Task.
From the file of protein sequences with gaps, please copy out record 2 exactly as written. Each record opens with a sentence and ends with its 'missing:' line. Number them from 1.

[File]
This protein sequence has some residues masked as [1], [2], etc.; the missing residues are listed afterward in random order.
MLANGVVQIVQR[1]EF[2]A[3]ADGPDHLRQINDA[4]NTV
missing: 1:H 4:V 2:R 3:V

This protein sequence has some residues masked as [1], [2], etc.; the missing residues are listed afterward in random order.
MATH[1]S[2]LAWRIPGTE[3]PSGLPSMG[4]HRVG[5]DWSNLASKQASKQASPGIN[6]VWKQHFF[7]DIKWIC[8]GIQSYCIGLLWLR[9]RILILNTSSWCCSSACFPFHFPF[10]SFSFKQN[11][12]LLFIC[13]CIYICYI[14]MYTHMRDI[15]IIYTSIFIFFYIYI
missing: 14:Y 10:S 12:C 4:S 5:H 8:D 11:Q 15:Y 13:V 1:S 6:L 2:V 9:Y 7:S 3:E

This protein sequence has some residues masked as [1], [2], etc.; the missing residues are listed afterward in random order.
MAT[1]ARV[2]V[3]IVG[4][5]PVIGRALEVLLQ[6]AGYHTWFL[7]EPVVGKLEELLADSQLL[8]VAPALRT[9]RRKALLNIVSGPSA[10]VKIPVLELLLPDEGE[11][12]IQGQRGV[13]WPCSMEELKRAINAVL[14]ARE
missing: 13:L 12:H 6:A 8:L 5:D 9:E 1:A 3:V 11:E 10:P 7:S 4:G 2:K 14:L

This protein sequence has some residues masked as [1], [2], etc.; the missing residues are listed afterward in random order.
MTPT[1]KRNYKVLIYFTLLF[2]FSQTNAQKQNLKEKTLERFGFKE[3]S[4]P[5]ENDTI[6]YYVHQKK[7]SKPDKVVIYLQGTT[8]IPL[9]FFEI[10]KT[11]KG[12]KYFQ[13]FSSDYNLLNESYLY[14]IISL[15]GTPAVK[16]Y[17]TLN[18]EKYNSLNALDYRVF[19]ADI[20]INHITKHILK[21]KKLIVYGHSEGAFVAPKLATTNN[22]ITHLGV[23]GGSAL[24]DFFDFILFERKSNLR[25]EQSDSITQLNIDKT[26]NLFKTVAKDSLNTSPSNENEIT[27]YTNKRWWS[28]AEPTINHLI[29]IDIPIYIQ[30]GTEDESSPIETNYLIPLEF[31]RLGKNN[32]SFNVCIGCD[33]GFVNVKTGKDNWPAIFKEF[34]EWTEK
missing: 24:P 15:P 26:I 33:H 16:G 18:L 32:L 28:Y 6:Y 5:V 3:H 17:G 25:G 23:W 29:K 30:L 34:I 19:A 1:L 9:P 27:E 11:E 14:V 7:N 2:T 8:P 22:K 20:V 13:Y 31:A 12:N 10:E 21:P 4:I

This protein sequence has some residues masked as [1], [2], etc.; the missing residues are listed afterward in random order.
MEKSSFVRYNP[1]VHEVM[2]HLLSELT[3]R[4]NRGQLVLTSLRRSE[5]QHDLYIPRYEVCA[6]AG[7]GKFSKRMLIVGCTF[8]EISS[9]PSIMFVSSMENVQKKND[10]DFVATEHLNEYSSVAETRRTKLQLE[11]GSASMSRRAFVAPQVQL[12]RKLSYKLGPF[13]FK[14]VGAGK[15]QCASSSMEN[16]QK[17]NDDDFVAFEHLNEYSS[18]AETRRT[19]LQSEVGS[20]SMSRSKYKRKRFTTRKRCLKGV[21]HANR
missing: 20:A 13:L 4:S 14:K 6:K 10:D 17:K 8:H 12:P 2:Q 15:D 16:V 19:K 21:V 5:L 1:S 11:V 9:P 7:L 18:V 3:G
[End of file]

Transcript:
This protein sequence has some residues masked as [1], [2], etc.; the missing residues are listed afterward in random order.
MATH[1]S[2]LAWRIPGTE[3]PSGLPSMG[4]HRVG[5]DWSNLASKQASKQASPGIN[6]VWKQHFF[7]DIKWIC[8]GIQSYCIGLLWLR[9]RILILNTSSWCCSSACFPFHFPF[10]SFSFKQN[11][12]LLFIC[13]CIYICYI[14]MYTHMRDI[15]IIYTSIFIFFYIYI
missing: 14:Y 10:S 12:C 4:S 5:H 8:D 11:Q 15:Y 13:V 1:S 6:L 2:V 9:Y 7:S 3:E